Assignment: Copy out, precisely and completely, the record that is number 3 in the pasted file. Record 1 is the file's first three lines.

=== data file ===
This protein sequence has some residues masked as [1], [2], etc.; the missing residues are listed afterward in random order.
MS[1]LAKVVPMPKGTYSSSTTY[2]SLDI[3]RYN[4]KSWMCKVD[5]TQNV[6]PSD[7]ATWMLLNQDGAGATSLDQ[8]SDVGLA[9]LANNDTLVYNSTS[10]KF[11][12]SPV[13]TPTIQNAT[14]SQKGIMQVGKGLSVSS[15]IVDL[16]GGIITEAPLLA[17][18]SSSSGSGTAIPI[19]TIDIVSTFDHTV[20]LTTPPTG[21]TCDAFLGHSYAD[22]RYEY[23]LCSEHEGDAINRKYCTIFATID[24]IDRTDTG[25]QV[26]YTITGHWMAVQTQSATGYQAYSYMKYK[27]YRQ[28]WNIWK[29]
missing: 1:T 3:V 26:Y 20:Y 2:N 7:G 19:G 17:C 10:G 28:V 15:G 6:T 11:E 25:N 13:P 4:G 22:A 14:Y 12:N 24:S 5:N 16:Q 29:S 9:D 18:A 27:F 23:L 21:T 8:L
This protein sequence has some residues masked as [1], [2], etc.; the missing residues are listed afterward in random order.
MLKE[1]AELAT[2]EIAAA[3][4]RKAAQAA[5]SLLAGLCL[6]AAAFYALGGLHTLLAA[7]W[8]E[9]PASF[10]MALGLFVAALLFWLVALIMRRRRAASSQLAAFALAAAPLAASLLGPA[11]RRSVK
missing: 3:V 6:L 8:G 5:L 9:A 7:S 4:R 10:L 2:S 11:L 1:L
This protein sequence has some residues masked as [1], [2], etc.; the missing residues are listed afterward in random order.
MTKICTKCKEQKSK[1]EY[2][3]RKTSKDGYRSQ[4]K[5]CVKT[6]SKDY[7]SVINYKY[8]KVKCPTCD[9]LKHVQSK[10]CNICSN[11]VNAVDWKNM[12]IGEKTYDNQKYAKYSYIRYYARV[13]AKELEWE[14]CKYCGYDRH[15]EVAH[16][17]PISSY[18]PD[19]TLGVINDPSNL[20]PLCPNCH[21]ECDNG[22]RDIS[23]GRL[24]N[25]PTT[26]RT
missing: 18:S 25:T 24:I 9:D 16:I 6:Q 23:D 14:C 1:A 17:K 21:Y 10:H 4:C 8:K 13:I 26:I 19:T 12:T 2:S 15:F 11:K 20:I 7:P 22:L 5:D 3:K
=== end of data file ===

This protein sequence has some residues masked as [1], [2], etc.; the missing residues are listed afterward in random order.
MTKICTKCKEQKSK[1]EY[2][3]RKTSKDGYRSQ[4]K[5]CVKT[6]SKDY[7]SVINYKY[8]KVKCPTCD[9]LKHVQSK[10]CNICSN[11]VNAVDWKNM[12]IGEKTYDNQKYAKYSYIRYYARV[13]AKELEWE[14]CKYCGYDRH[15]EVAH[16][17]PISSY[18]PD[19]TLGVINDPSNL[20]PLCPNCH[21]ECDNG[22]RDIS[23]GRL[24]N[25]PTT[26]RT
missing: 18:S 25:T 24:I 9:D 16:I 6:Q 23:D 14:C 1:A 17:K 21:Y 10:H 4:C 8:K 13:I 26:I 19:T 12:T 2:S 15:F 11:K 20:I 7:P 22:L 5:D 3:K